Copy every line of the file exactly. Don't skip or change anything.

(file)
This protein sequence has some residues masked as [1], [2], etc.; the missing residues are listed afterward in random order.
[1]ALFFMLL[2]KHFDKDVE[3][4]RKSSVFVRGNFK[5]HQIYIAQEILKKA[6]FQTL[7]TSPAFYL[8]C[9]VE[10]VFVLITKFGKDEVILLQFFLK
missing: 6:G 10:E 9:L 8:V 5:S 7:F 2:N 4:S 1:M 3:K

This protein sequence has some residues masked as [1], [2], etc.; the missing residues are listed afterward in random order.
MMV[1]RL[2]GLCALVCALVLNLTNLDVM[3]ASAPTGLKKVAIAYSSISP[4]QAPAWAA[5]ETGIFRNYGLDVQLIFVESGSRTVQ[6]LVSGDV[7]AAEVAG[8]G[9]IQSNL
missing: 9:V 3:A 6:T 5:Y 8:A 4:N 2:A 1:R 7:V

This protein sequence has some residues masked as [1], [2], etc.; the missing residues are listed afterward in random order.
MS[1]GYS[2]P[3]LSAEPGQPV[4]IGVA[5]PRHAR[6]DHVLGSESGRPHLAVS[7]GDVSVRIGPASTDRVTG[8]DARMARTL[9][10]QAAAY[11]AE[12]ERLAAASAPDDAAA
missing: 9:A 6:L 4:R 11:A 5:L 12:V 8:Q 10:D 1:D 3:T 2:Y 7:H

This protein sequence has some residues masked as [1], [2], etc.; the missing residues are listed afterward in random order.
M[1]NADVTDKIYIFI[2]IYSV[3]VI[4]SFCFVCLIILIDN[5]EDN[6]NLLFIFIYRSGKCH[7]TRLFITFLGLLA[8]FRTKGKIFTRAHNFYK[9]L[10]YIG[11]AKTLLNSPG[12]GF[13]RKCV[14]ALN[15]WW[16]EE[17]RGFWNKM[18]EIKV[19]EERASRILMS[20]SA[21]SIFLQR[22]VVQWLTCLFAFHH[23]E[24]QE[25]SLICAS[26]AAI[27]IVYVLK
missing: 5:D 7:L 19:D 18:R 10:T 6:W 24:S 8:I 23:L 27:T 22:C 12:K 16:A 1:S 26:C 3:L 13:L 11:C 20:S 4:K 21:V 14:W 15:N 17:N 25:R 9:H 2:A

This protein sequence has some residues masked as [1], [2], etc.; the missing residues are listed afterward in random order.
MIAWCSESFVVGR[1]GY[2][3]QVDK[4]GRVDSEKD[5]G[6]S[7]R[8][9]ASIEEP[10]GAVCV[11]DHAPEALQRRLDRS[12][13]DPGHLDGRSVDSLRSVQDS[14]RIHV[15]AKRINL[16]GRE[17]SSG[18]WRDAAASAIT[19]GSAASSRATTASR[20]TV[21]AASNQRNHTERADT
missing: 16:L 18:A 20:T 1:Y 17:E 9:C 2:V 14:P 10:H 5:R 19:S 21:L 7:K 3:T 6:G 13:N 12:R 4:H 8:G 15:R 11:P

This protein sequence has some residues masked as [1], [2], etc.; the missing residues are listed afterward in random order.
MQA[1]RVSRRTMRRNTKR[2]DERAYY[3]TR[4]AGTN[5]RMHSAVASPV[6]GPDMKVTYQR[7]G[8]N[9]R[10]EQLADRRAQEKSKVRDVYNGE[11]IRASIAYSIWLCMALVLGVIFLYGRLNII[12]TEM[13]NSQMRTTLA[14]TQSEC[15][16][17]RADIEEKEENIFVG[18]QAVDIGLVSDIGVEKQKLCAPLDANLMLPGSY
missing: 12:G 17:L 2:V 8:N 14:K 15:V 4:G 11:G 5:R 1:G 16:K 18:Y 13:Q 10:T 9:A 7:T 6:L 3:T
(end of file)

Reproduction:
This protein sequence has some residues masked as [1], [2], etc.; the missing residues are listed afterward in random order.
[1]ALFFMLL[2]KHFDKDVE[3][4]RKSSVFVRGNFK[5]HQIYIAQEILKKA[6]FQTL[7]TSPAFYL[8]C[9]VE[10]VFVLITKFGKDEVILLQFFLK
missing: 6:G 10:E 9:L 8:V 5:S 7:F 2:N 4:S 1:M 3:K

This protein sequence has some residues masked as [1], [2], etc.; the missing residues are listed afterward in random order.
MMV[1]RL[2]GLCALVCALVLNLTNLDVM[3]ASAPTGLKKVAIAYSSISP[4]QAPAWAA[5]ETGIFRNYGLDVQLIFVESGSRTVQ[6]LVSGDV[7]AAEVAG[8]G[9]IQSNL
missing: 9:V 3:A 6:T 5:Y 8:A 4:N 2:A 1:R 7:V

This protein sequence has some residues masked as [1], [2], etc.; the missing residues are listed afterward in random order.
MS[1]GYS[2]P[3]LSAEPGQPV[4]IGVA[5]PRHAR[6]DHVLGSESGRPHLAVS[7]GDVSVRIGPASTDRVTG[8]DARMARTL[9][10]QAAAY[11]AE[12]ERLAAASAPDDAAA
missing: 9:A 6:L 4:R 11:A 5:L 12:V 8:Q 10:D 1:D 3:T 2:Y 7:H

This protein sequence has some residues masked as [1], [2], etc.; the missing residues are listed afterward in random order.
M[1]NADVTDKIYIFI[2]IYSV[3]VI[4]SFCFVCLIILIDN[5]EDN[6]NLLFIFIYRSGKCH[7]TRLFITFLGLLA[8]FRTKGKIFTRAHNFYK[9]L[10]YIG[11]AKTLLNSPG[12]GF[13]RKCV[14]ALN[15]WW[16]EE[17]RGFWNKM[18]EIKV[19]EERASRILMS[20]SA[21]SIFLQR[22]VVQWLTCLFAFHH[23]E[24]QE[25]SLICAS[26]AAI[27]IVYVLK
missing: 5:D 7:L 19:D 18:R 10:T 6:W 24:S 8:I 23:L 27:T 22:C 12:K 16:A 1:S 26:C 3:L 13:L 11:C 20:S 4:K 21:V 14:W 15:N 17:N 25:R 9:H 2:A

This protein sequence has some residues masked as [1], [2], etc.; the missing residues are listed afterward in random order.
MIAWCSESFVVGR[1]GY[2][3]QVDK[4]GRVDSEKD[5]G[6]S[7]R[8][9]ASIEEP[10]GAVCV[11]DHAPEALQRRLDRS[12][13]DPGHLDGRSVDSLRSVQDS[14]RIHV[15]AKRINL[16]GRE[17]SSG[18]WRDAAASAIT[19]GSAASSRATTASR[20]TV[21]AASNQRNHTERADT
missing: 16:L 18:A 20:T 1:Y 17:E 9:C 2:V 14:P 10:H 5:R 19:S 21:L 7:K 3:T 6:G 13:N 12:R 4:H 8:G 15:R 11:P

This protein sequence has some residues masked as [1], [2], etc.; the missing residues are listed afterward in random order.
MQA[1]RVSRRTMRRNTKR[2]DERAYY[3]TR[4]AGTN[5]RMHSAVASPV[6]GPDMKVTYQR[7]G[8]N[9]R[10]EQLADRRAQEKSKVRDVYNGE[11]IRASIAYSIWLCMALVLGVIFLYGRLNII[12]TEM[13]NSQMRTTLA[14]TQSEC[15][16][17]RADIEEKEENIFVG[18]QAVDIGLVSDIGVEKQKLCAPLDANLMLPGSY
missing: 12:G 17:L 2:V 8:N 14:K 15:V 4:G 11:G 5:R 1:G 16:K 18:Y 13:Q 10:T 9:A 7:T 6:L 3:T